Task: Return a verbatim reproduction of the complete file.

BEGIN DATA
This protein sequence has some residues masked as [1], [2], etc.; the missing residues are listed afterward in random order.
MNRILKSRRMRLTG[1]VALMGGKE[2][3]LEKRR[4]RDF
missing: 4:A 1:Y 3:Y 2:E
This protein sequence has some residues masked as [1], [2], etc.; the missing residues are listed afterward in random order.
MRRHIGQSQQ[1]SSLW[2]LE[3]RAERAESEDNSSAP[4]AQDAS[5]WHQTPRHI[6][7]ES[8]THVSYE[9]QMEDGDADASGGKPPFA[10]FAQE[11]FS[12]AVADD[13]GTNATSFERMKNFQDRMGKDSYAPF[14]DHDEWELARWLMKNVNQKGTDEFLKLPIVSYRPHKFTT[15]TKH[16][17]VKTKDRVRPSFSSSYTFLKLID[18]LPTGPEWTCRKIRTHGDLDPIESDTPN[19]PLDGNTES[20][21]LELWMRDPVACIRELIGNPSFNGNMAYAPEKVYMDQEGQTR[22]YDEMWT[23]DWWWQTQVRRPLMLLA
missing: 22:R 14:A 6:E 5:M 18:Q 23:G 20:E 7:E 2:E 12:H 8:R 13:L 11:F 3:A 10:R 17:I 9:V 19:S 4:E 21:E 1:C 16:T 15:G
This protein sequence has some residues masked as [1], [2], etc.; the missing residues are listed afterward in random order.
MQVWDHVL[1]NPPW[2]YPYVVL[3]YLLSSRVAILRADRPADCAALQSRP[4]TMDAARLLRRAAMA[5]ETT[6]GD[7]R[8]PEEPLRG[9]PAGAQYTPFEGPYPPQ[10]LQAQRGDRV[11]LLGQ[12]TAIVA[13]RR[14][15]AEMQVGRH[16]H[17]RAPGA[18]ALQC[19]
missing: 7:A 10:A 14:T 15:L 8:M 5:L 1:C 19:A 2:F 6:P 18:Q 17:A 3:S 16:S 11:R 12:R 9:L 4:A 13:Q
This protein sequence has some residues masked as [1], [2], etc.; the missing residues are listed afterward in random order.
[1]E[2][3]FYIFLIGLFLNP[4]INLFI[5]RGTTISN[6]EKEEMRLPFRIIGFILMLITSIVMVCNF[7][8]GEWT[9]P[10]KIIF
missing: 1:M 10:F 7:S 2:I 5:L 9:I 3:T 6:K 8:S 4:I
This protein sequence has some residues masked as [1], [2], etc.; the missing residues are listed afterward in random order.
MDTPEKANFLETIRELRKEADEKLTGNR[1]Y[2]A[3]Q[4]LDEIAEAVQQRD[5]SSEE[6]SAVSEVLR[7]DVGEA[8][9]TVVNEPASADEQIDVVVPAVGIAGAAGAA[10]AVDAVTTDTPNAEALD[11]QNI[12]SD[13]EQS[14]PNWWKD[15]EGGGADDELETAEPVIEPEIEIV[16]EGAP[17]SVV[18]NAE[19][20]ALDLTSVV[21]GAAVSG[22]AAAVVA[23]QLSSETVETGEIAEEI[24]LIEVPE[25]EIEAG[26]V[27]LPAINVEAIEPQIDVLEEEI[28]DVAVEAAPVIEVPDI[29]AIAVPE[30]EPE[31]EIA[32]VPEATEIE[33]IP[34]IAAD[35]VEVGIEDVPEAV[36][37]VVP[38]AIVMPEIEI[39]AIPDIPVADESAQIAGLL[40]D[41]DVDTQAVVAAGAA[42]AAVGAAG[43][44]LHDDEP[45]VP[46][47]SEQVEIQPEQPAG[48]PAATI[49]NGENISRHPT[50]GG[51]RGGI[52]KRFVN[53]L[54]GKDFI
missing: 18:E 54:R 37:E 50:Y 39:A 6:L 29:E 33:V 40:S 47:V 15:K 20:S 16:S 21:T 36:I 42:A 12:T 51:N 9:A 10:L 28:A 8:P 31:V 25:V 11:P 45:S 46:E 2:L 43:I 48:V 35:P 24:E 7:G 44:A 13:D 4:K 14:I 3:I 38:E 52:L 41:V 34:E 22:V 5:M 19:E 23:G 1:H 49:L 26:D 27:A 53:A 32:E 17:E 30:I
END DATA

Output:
This protein sequence has some residues masked as [1], [2], etc.; the missing residues are listed afterward in random order.
MNRILKSRRMRLTG[1]VALMGGKE[2][3]LEKRR[4]RDF
missing: 4:A 1:Y 3:Y 2:E
This protein sequence has some residues masked as [1], [2], etc.; the missing residues are listed afterward in random order.
MRRHIGQSQQ[1]SSLW[2]LE[3]RAERAESEDNSSAP[4]AQDAS[5]WHQTPRHI[6][7]ES[8]THVSYE[9]QMEDGDADASGGKPPFA[10]FAQE[11]FS[12]AVADD[13]GTNATSFERMKNFQDRMGKDSYAPF[14]DHDEWELARWLMKNVNQKGTDEFLKLPIVSYRPHKFTT[15]TKH[16][17]VKTKDRVRPSFSSSYTFLKLID[18]LPTGPEWTCRKIRTHGDLDPIESDTPN[19]PLDGNTES[20][21]LELWMRDPVACIRELIGNPSFNGNMAYAPEKVYMDQEGQTR[22]YDEMWT[23]DWWWQTQVRRPLMLLA
missing: 22:R 14:A 6:E 5:M 18:Q 23:G 20:E 7:E 2:E 12:H 8:R 13:L 11:F 3:A 10:R 17:I 9:V 19:S 4:E 21:E 1:C 16:T 15:G
This protein sequence has some residues masked as [1], [2], etc.; the missing residues are listed afterward in random order.
MQVWDHVL[1]NPPW[2]YPYVVL[3]YLLSSRVAILRADRPADCAALQSRP[4]TMDAARLLRRAAMA[5]ETT[6]GD[7]R[8]PEEPLRG[9]PAGAQYTPFEGPYPPQ[10]LQAQRGDRV[11]LLGQ[12]TAIVA[13]RR[14][15]AEMQVGRH[16]H[17]RAPGA[18]ALQC[19]
missing: 7:A 10:A 14:T 15:L 8:M 5:L 1:C 19:A 2:F 6:P 18:Q 17:A 3:S 16:S 11:R 12:R 9:L 4:A 13:Q
This protein sequence has some residues masked as [1], [2], etc.; the missing residues are listed afterward in random order.
[1]E[2][3]FYIFLIGLFLNP[4]INLFI[5]RGTTISN[6]EKEEMRLPFRIIGFILMLITSIVMVCNF[7][8]GEWT[9]P[10]KIIF
missing: 1:M 10:F 7:S 2:I 5:L 9:I 3:T 6:K 8:S 4:I
This protein sequence has some residues masked as [1], [2], etc.; the missing residues are listed afterward in random order.
MDTPEKANFLETIRELRKEADEKLTGNR[1]Y[2]A[3]Q[4]LDEIAEAVQQRD[5]SSEE[6]SAVSEVLR[7]DVGEA[8][9]TVVNEPASADEQIDVVVPAVGIAGAAGAA[10]AVDAVTTDTPNAEALD[11]QNI[12]SD[13]EQS[14]PNWWKD[15]EGGGADDELETAEPVIEPEIEIV[16]EGAP[17]SVV[18]NAE[19][20]ALDLTSVV[21]GAAVSG[22]AAAVVA[23]QLSSETVETGEIAEEI[24]LIEVPE[25]EIEAG[26]V[27]LPAINVEAIEPQIDVLEEEI[28]DVAVEAAPVIEVPDI[29]AIAVPE[30]EPE[31]EIA[32]VPEATEIE[33]IP[34]IAAD[35]VEVGIEDVPEAV[36][37]VVP[38]AIVMPEIEI[39]AIPDIPVADESAQIAGLL[40]D[41]DVDTQAVVAAGAA[42]AAVGAAG[43][44]LHDDEP[45]VP[46][47]SEQVEIQPEQPAG[48]PAATI[49]NGENISRHPT[50]GG[51]RGGI[52]KRFVN[53]L[54]GKDFI
missing: 18:E 54:R 37:E 50:Y 39:A 6:L 29:E 33:V 40:S 47:V 15:K 20:S 16:S 21:T 36:I 42:A 12:T 51:N 9:A 10:L 28:A 8:P 31:V 25:V 11:P 45:S 46:E 2:L 43:I 48:V 35:P 24:E 7:G 44:A 13:D 4:K 14:I 3:I 38:E 52:L 41:V 34:E 22:V 5:M 19:E 23:G 1:H 49:L 26:D 27:A 53:A 32:E 17:E 30:I